Now when he is dead, it is of no use to condemn him for his royal deeds. He defended to his last breath his prestige and honour that he had inherited from his forefathers. He did not surrender when he was asked to obey the new rules of the game, Musharraf and his friends are up to introduce in the Pure Land. He had a world and lived in it without any fear of interference from the outside. When earth became too narrow on him in Dera Bugti he ‘migrated’ to mountains and returned, never.
Probably Bugti was too stubborn to understand emerging realities of national and international politics. It is also possible that he could not assess how strong the will of the government to establish its writ was. May be, he was unable to understand the logic behind Centre’s resolve to convert tribal belt of the country into zone A. But who is wrong is not a right question as far as one is living in the Pure Land because the ways of those who claim to be walking on straight path are also questionable.
General Musharraf is not alone to celebrate the demise of Akbar Bugti. There are many who considered him one of the last hurdles in the development of the resource rich province of the country. Still, happy over his death are the intelligentsia who think Balochistan should also share the burden of population that is hurting the economy and, ultimately, the morale of the areas on the lower side of the Indus River. There are also some foreign friends who must be rejoicing on the death of Akbar Bugti, for he did not approve the Gwadar Port.
Akbar Bugti has left behind him a legacy that is too dangerous for the federation. He has become hero for the nationalists of the country who consider Punjab as the major source of poverty and underdevelopment the rest of the provinces are living with. He has expired but every thing he was identified with him lives on.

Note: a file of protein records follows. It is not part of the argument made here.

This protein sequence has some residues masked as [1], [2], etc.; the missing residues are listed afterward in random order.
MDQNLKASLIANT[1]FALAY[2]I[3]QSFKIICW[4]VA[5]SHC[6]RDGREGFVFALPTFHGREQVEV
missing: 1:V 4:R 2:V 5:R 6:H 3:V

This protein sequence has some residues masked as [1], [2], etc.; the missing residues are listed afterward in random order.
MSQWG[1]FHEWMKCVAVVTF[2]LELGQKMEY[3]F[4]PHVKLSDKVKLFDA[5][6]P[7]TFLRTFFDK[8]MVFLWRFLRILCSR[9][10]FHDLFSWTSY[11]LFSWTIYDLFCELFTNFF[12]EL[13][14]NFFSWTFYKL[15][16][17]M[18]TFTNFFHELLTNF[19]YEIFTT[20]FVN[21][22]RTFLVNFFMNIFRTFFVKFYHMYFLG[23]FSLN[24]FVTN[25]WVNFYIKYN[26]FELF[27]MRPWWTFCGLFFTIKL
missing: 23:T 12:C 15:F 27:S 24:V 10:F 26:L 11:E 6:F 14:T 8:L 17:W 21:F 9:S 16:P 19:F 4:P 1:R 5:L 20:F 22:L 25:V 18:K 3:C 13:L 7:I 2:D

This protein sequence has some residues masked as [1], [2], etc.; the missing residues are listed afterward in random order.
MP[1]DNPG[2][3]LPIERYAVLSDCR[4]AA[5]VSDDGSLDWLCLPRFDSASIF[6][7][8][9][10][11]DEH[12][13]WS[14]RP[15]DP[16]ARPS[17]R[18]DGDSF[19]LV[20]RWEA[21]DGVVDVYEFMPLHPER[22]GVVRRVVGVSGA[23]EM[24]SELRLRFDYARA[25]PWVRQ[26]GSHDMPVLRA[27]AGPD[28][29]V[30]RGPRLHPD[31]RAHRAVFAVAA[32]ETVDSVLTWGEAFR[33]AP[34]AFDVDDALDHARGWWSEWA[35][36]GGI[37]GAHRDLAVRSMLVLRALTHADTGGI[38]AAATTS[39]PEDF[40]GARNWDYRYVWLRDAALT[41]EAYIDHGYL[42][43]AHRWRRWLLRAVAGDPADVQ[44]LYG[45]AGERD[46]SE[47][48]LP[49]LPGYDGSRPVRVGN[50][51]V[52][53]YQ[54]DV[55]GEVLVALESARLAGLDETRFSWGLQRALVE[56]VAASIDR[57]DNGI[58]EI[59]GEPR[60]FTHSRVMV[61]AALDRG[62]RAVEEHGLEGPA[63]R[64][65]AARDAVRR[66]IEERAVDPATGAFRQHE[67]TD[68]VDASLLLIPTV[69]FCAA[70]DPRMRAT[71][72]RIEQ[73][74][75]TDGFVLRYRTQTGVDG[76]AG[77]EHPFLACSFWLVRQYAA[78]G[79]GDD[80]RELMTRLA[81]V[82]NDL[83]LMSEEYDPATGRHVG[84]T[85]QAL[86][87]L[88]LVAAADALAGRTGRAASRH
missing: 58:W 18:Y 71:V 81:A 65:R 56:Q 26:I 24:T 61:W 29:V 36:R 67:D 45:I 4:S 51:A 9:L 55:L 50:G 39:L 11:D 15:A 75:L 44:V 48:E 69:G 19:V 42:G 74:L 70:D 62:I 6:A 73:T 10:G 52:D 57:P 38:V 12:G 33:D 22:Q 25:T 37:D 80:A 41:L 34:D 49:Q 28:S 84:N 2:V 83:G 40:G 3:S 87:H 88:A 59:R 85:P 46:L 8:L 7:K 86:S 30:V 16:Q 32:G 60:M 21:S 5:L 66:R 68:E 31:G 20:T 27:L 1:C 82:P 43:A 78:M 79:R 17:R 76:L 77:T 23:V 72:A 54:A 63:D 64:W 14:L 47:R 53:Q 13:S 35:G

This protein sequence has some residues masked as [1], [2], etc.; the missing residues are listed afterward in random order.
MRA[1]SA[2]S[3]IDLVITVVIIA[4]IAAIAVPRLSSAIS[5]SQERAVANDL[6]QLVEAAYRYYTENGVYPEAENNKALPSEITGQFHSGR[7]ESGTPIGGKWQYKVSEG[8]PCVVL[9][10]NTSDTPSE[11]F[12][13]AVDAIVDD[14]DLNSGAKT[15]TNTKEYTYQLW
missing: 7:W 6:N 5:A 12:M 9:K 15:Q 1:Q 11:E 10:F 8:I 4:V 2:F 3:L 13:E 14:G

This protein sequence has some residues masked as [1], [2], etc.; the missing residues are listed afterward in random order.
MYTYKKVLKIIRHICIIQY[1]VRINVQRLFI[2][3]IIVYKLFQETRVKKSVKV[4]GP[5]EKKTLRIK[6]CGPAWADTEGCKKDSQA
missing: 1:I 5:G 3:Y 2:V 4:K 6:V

General Musharraf’s real problem is that his supporters can’t fight street battles. The so-called silent majority on whose behalf he has taken such a daring step is divided against itself. His allies are the greatest hypocrites the world has ever had; they support him in his face but ridicule him in public gatherings. Yes, he has no enemies and one wonders if he needs them in the presence of so many friends who guide him on the way to govern as difficult land as Pakistan.
Where to place the death of Akbar Bugti now, is a million-dollar question for the intelligentsia of Pakistan. If it is a murder then the whole lot of politicians should walk into the death cell for they knew it very well what the military operation in Balochistan was meant for. If it is about establishing the writ of law, only angels can speak truth. But silence, too, is not an option, for it has already brought deadly storms in the land. One of such storm came in 1971 leaving Pakistan half-limbed. So the nation must prepare itself to live with the dilemma Bulleh Shah spoke about centuries ago: “It is difficult to be silent but speaking truth is also dangerous”.